The industry press jumped onto the ONF/OpenFlow hype with gusto, without ever trying to figure out what it’s all about. Not surprisingly, the articles they managed to produce were full of nonsense, prompting me to write yet another rant in April 2011.
Sad fact: some publications never clean up the mess they made, even when there’s a huge clash between what they published and the reality. The Network World article was still on their web site in July 2022.
Network World has published another masterpiece last week: FAQ: What is OpenFlow and why is it needed? Following the physics-changing promises made during the Open Network Foundation launch, one would hope to get some straight facts; obviously things don’t work that way. Let’s walk through some of the points. While most of them might not be too incorrect from an oversimplified perspective, they do over-hype a potentially useful technology way out of proportions.
NW: “OpenFlow is a programmable network protocol designed to manage and direct traffic among routers and switches from various vendors.” This one is just a tad misleading. OpenFlow is actually a protocol that allows a controller to download forwarding tables into one or more switches. Whether that manages or directs traffic depends on what controller is programmed to do.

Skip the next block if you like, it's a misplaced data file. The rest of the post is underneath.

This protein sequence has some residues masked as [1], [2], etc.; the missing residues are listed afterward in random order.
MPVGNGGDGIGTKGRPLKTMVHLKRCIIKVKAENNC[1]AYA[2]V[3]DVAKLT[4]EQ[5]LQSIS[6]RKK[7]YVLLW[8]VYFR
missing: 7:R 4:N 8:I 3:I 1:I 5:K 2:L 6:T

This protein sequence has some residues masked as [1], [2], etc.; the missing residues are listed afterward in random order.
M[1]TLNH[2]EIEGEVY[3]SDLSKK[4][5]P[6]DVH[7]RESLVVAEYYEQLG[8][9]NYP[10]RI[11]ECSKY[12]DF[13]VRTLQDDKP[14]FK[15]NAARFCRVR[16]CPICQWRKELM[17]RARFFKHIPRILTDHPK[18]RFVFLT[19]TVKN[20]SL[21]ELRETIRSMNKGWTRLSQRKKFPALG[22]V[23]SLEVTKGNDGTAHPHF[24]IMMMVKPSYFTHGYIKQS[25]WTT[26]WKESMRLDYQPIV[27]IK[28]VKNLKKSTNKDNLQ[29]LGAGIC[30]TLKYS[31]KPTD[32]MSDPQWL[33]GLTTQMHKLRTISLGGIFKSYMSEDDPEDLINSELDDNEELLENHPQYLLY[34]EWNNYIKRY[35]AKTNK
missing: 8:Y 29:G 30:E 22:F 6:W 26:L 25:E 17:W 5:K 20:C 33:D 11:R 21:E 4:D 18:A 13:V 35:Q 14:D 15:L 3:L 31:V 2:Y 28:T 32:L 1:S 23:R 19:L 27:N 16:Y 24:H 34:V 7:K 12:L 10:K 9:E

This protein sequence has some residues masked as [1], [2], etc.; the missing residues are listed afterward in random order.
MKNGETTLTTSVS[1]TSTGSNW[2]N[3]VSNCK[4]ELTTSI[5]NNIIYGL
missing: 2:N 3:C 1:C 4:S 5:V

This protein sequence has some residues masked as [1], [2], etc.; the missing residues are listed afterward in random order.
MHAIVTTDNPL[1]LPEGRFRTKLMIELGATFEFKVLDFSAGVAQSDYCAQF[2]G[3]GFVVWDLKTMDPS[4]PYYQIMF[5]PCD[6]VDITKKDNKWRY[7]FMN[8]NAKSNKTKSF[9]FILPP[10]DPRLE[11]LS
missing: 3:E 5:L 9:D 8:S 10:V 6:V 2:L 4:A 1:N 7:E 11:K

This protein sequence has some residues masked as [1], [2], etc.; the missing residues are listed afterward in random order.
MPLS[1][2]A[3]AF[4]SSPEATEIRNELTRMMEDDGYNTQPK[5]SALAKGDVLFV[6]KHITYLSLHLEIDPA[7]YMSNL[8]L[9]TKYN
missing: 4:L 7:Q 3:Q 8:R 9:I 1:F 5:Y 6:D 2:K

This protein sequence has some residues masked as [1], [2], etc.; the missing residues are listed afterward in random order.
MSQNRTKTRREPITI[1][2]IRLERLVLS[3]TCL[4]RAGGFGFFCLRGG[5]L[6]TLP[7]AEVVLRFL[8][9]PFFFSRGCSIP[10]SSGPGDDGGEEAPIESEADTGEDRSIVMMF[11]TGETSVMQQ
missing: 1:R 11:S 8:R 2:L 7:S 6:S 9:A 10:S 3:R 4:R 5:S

NW: “The technology consists of three parts: [...] and a proprietary OpenFlow protocol for the controller to talk securely with switches.” Please do decide what you think proprietary means. All parts of the OpenFlow technology are defined in publicly available documents under BSD-like license.
NW: “OpenFlow is designed to provide consistency in traffic management and engineering by making this control function independent of the hardware it's intended to control.” How can a low-level flow-table-control API provide what this statement claims it does? It all depends on the controller implementation.
NW: “The programmability of the MPLS capabilities of a particular vendor's platform is specific to that vendor.” And the OpenFlow-related capabilities of individual switches will depend on specific implementations by specific vendors. Likewise, the capabilities of an OpenFlow controller will be specific to that vendor. What exactly is the fundamental change?
NW: “MPLS is a Layer 3 technique while OpenFlow is a Layer 2 method” Do I need to elaborate on this gem? Let’s just point out that OpenFlow works with MAC addresses, IP subnets, IP flow 5-tuples, VLANs or MPLS labels. Whatever a switch can do, OpenFlow can control it.
But wait… OpenFlow has no provision for IPv6 at all1. Maybe Network World is so futuristic they consider a technology without IPv6 support a layer-2 technology.
Prefer Facts over Fiction?
- Fixed the link to Network World article and added IPv6 footnote.
IPv6 support was added to version 1.2 of OpenFlow protocol, and improved in version 1.3. ↩︎